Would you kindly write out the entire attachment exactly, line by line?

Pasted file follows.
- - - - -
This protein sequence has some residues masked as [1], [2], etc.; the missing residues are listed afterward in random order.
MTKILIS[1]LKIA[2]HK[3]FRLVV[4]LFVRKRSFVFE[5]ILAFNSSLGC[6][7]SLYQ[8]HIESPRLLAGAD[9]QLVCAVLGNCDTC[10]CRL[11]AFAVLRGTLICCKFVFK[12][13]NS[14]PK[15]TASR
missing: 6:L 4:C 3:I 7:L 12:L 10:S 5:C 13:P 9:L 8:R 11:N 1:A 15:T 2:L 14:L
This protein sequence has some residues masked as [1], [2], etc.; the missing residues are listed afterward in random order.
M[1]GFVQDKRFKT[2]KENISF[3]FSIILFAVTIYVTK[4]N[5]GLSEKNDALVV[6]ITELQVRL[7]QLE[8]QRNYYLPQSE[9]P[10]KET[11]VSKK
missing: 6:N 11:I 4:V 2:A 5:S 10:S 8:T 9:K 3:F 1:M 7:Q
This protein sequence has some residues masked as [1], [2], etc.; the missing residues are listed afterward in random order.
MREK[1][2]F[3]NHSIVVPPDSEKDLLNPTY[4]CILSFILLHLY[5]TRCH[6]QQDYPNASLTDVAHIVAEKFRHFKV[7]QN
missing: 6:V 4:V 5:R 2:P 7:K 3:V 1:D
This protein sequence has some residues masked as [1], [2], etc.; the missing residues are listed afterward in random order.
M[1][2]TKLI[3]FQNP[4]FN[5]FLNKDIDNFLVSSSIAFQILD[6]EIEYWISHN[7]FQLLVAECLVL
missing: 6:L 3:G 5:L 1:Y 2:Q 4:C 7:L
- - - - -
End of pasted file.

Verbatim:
This protein sequence has some residues masked as [1], [2], etc.; the missing residues are listed afterward in random order.
MTKILIS[1]LKIA[2]HK[3]FRLVV[4]LFVRKRSFVFE[5]ILAFNSSLGC[6][7]SLYQ[8]HIESPRLLAGAD[9]QLVCAVLGNCDTC[10]CRL[11]AFAVLRGTLICCKFVFK[12][13]NS[14]PK[15]TASR
missing: 6:L 4:C 3:I 7:L 12:L 10:S 5:C 13:P 9:L 8:R 11:N 1:A 15:T 2:L 14:L
This protein sequence has some residues masked as [1], [2], etc.; the missing residues are listed afterward in random order.
M[1]GFVQDKRFKT[2]KENISF[3]FSIILFAVTIYVTK[4]N[5]GLSEKNDALVV[6]ITELQVRL[7]QLE[8]QRNYYLPQSE[9]P[10]KET[11]VSKK
missing: 6:N 11:I 4:V 2:A 5:S 10:S 8:T 9:K 3:F 1:M 7:Q
This protein sequence has some residues masked as [1], [2], etc.; the missing residues are listed afterward in random order.
MREK[1][2]F[3]NHSIVVPPDSEKDLLNPTY[4]CILSFILLHLY[5]TRCH[6]QQDYPNASLTDVAHIVAEKFRHFKV[7]QN
missing: 6:V 4:V 5:R 2:P 7:K 3:V 1:D
This protein sequence has some residues masked as [1], [2], etc.; the missing residues are listed afterward in random order.
M[1][2]TKLI[3]FQNP[4]FN[5]FLNKDIDNFLVSSSIAFQILD[6]EIEYWISHN[7]FQLLVAECLVL
missing: 6:L 3:G 5:L 1:Y 2:Q 4:C 7:L